It’s not cricket, it’s murder

The Jamaican Police revealed today that Bob Woolmer, the Pakistan cricket coach who died on Sunday, was strangled in his hotel room. There is no evidence that an entrance to the room was forced, suggesting he was known to his murderer or murderers. Nothing appears to have been stolen. He died the day after his Pakistan team had been defeated in the Cricket World Cup by Ireland, a result on which you could have gotten odds of around 10-1. The Cricket World Cup is a big event, notably on the Indian subcontinent, and the International Cricket Council has high hopes of spreading the game’s appeal, but this murder could also be the commercial death of cricket.

Most people suspect that it has something to do with match fixing. Back in 2000 a series of high profile investigations found extensive evidence of match fixing in international cricket. The most high profile casualty was Hanse Cronje, the South African cricket captain who was banned for life and later died in a plane crash. Woolmer was the South African coach until 1999. It is also being said that Woolmer was about to publish his memoirs, which may have contained incriminating material.

Pakistan have a had a fair few problems in recent years, including doping (two senior players were recently found to have taken banned substances but were subsequently reprieved by the national governing body, to the outrage of the rest of the cricketing world) and accusations of racism by umpires leading to a walk out last year during an international match.

During the match fixing investigations at the end of the 1990s most of the senior Pakistan players refused to cooperate with investigations. The Pakistan government then commissioned and inquiry under Chief Justice Qayyum. He found several players guilty of match fixing, including former captain Salim Malik. The Pakistan captain last Saturday, Inzamam ul-Haq, was also investigated by Qayyum (along with other players) who concluded that it was “not possible to find them guilty”. Despite this Inzamam was fined £12,500 ($25,000) and given a warning.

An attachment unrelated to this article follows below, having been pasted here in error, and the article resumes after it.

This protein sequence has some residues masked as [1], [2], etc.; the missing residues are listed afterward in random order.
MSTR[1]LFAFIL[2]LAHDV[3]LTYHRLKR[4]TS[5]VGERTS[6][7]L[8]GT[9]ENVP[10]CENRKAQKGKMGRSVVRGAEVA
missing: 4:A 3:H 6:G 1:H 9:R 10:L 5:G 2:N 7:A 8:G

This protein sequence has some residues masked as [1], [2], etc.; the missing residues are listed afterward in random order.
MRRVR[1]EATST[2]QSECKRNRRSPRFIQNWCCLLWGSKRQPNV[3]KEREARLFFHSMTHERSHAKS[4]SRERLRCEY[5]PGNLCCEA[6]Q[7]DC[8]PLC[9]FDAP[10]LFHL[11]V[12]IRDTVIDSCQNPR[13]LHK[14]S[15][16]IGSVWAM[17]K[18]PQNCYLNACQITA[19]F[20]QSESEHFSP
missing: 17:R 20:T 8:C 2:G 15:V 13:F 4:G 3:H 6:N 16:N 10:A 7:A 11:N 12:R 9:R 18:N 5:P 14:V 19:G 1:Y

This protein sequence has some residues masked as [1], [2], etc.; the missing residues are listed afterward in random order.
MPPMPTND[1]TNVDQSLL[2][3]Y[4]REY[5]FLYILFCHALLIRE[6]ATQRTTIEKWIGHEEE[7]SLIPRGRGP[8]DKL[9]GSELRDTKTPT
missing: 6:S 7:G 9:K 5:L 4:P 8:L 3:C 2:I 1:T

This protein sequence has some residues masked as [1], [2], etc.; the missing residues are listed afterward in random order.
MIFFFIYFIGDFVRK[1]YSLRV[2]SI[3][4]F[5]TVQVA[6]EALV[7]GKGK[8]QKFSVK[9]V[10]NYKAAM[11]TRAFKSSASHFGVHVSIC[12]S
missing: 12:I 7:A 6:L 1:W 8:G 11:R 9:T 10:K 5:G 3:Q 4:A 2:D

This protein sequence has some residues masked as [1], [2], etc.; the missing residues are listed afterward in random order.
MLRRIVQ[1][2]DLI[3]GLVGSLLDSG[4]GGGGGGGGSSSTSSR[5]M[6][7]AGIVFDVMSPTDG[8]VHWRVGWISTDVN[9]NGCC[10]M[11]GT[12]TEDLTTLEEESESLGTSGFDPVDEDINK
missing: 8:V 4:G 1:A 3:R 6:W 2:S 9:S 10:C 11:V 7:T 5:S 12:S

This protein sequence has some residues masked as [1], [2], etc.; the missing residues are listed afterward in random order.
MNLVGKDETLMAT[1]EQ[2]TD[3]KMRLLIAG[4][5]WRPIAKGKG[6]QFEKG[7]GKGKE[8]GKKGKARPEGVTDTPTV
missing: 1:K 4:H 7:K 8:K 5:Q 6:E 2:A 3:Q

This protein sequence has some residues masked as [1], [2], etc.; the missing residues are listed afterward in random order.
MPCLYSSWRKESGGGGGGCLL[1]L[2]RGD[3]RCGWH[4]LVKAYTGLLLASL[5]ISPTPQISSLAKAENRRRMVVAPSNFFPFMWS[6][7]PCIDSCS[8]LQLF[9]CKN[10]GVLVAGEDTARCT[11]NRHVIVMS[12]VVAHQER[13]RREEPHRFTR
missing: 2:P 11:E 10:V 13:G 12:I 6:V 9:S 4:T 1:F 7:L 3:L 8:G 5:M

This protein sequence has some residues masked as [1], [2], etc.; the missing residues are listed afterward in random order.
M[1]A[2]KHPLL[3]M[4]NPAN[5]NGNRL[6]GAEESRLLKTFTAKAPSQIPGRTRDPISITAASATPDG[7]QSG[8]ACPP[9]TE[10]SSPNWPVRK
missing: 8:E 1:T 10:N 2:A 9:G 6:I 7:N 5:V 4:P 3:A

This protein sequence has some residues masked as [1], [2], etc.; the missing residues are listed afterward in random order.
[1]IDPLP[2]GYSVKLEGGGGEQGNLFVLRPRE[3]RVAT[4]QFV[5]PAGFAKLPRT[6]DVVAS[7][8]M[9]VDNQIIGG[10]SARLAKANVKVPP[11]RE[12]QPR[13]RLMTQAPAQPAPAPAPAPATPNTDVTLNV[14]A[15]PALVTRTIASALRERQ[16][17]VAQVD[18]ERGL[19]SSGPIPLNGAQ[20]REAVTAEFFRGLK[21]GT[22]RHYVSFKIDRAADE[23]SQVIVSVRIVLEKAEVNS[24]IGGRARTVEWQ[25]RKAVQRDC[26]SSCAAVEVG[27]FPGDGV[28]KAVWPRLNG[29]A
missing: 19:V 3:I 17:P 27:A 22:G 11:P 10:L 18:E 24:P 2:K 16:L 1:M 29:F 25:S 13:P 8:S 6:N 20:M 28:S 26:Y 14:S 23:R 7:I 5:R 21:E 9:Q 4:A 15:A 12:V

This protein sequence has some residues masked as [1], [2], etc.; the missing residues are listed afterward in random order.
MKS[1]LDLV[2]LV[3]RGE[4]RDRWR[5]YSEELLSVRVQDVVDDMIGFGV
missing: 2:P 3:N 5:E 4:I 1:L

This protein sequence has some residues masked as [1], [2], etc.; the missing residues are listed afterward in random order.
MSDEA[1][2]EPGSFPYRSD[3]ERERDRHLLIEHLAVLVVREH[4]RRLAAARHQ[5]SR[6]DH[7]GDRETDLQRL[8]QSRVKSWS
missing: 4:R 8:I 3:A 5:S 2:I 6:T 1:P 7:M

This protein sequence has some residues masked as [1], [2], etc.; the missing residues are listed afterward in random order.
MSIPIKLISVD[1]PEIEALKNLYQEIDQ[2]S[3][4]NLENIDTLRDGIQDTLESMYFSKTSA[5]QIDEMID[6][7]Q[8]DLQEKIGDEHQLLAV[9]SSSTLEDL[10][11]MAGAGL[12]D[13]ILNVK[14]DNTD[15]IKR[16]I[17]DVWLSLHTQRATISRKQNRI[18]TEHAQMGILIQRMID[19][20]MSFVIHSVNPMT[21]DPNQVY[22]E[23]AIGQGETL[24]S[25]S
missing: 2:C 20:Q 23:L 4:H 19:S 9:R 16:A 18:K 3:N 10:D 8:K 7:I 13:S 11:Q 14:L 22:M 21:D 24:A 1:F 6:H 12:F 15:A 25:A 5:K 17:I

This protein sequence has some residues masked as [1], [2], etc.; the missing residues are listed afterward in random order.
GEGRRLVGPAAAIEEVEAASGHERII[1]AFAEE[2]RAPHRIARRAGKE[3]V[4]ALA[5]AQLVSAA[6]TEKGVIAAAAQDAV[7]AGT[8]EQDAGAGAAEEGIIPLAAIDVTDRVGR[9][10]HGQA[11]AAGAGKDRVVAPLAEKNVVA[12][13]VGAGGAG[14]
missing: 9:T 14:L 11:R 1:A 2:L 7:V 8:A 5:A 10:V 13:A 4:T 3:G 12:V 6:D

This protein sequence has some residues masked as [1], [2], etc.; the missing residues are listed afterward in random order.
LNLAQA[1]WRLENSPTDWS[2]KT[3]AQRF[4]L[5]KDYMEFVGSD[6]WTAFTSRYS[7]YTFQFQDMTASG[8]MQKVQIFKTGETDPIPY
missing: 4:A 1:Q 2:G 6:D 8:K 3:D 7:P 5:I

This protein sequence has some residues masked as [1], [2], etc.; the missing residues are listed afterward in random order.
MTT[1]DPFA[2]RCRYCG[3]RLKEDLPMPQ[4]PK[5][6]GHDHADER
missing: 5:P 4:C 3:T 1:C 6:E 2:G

Whatever the outcome, the credibility of the sport is in tatters. Moreover, I think there is a simple economic explanation as to why this situation has come about. Match fixing bribes in cricket are not thought to be large. Figures of $10,000 to fix a game were mentioned in relation to Cronje. Players earn smallish salaries by comparison with most major professional sports, but the level of interest in cricket playing nations is intense and the betting turnover is vast. Unlike most sports where player salaries are bid up through competition between clubs, the only version of cricket that has any spectator appeal is international cricket. Nationality qualifications mean monopsony, and this has kept down player salaries. Last year it was reported that top players like Inzamam were paid a monthly retainer of a mere $3300 per month to play for their country. No doubt these players had many other legitimate opportunities to make money through endorsements and the like, but their likely income levels do not seem proportionate to the intensity of interest in what they do. And while a low salary does not force anyone to take a bribe, it surely increases the incentive to do so dramatically.

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Author: Stefan Szymanski

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